The Origins of Addition, Subtraction, Division and Multiplication: How We Started Using Math Symbols
By Megan - 10/30/2022
Math symbols are a part of our daily lives, however, very few people know the true origins of these symbols. If you went through traditional grade school, you learned how to perform these mathematical functions at a young age. Like most things in life, these processes quickly become second nature.
The primary math symbols of addition and subtraction date back to the early 14th century, with division and multiplication emerging in the 16th century. In this article, we will uncover the mystery behind these symbols by diving into their origins and how we started using them!
Why Were Math Symbols Created?
Math symbols were created to add efficiency to long math equations, as everything used to be written out in words. For example, if you needed to add two numbers you would write out ‘add 42 to 72.’ As equations grew in length and complexity, mathematicians were wasting too much time writing out the equation. Adding symbols into the mix created a more productive workflow for math problems.
The Origins of the Plus and Minus Symbols
Plus and minus are Latin terms, and are now represented by the symbols + and – in everyday math equations. Plus translates to “more” and minus translates to “less,” and these symbols have been used since the 14th and 15th centuries. The plus symbol is derived from the Latin word “Et,” which translates to “And.” For this reason, the plus symbol is also used in language, for example, “Founder + CEO,” alongside similar sentence structures.
A French philosopher started using the plus symbol as an abbreviation of “Et” in his writing, but the symbol wasn’t universally accepted or implemented in the 14th century. During this time, many cultures used different symbols to represent addition.
The origins of the minus symbol for subtraction are slightly more difficult to trace. In Europe, mathematicians used the letter "m̄" for minus and most historians believe that the minus sign came from the tilde above this letter.
So when did these common symbols become a regular part of our daily lives? It’s likely that addition and subtraction symbols gained more universal acceptance when Johannes Widmann used the symbols in his work, Mercantile Arithmetic.
Over the years, plus and minus symbols slowly infiltrated all areas of math, proving to be an efficient yet simple way to write out equations. Understanding the history behind math symbols gives a deeper meaning and value to the familiar signs that are ubiquitously today.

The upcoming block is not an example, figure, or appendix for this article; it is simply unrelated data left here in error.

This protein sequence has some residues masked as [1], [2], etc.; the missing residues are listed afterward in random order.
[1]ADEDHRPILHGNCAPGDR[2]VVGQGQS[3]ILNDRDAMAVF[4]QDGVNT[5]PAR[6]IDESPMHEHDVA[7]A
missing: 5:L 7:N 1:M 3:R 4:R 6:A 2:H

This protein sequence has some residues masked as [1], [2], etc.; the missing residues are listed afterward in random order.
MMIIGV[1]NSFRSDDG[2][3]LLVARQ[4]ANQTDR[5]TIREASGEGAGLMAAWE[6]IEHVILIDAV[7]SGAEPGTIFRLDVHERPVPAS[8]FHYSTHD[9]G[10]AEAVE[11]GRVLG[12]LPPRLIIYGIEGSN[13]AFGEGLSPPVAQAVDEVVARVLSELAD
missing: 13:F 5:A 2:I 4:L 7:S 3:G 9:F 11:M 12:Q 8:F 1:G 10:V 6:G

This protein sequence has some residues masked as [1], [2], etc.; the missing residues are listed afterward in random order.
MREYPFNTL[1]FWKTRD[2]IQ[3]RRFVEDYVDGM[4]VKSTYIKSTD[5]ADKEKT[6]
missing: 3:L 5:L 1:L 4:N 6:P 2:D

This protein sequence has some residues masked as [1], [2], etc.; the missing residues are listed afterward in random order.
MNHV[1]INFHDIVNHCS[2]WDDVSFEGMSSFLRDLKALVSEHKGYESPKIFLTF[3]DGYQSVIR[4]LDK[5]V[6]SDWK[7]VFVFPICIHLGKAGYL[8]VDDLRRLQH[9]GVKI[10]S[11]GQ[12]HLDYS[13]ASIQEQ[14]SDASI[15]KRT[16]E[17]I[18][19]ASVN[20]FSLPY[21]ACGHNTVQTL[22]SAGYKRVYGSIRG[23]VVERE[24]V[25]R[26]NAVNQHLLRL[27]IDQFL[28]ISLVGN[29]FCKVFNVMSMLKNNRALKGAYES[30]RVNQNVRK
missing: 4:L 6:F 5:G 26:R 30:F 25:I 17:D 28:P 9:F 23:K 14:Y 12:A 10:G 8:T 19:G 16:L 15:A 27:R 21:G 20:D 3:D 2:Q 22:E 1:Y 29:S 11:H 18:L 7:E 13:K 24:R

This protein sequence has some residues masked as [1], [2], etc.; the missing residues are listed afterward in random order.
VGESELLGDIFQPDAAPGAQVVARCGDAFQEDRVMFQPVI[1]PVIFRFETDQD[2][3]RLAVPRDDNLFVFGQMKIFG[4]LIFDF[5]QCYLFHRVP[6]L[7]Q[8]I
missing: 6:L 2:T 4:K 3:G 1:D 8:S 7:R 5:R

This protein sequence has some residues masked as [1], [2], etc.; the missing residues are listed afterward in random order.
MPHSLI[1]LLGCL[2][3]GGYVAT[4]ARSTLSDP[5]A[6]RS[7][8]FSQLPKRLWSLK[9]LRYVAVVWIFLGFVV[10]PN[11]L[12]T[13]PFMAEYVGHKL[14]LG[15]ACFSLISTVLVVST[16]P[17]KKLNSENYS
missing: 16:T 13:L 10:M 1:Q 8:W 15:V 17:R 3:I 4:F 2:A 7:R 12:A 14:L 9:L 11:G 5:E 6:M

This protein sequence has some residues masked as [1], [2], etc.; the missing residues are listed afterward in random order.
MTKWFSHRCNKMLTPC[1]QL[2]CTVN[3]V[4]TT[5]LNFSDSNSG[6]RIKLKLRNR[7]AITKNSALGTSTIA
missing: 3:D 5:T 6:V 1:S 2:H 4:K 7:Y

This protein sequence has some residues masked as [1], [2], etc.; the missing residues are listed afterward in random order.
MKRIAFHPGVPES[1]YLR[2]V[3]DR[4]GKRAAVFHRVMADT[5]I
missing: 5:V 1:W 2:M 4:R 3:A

The Origins of Multiplication and Division
When you see the multiplication symbol, you often visualize it as an x. In reality, the symbol is called the St. Andrew’s Cross and emerged in mathematics in the 16th century. The first person to use the x as a symbol for multiplication was the English mathematician William Oughtred, who wrote an equation in his 1631 booklet “Clavis mathematicae” using the Saint Andrew’s Cross to multiply two numbers.
Previously, the multiplication symbol appeared in an anonymous appendix to the Scottish mathematician John Napier's "Mirifici Logarithmorum Canonis Descriptio" from 1618. It is now believed that the appendix was written by William Oughtred.
So now that you understand the history of the multiplication symbol, what about the division symbol? Similar to all the symbols we covered today, division has multiple symbols and translations that have evolved through the centuries. You will probably recognize the Obelus (÷) and the solidus or the fraction bar (/).
The Obelus symbol has ancient Greek origins that translate to a sharpened stick, representing a small dagger. Swiss mathematician Johann Heinrich Rahn used the symbol in his algebra book written in 1659, Teutsche Algebra. The solidus came later in 1845 and was introduced by De Morgan. However, Gottfried Leibniz created the division symbol (:) to represent fractions.
Math Symbols Have Evolved Continuously Through the Years
Everything in life that has become a socially accepted norm went through years of variants, evolution, and adjustment. All four of these notable math symbols weren’t immediately the universal symbol for each function. However, through the years, some of the great philosophers and mathematicians laid the framework for them.
Today, our children are growing up learning math with century-old symbols. Hopefully, this brief timeline of the history of math symbols, and how we started using them, was insightful! Oftentimes, knowing the origin story of such familiar aspects of our daily lives builds a deeper respect for the craft.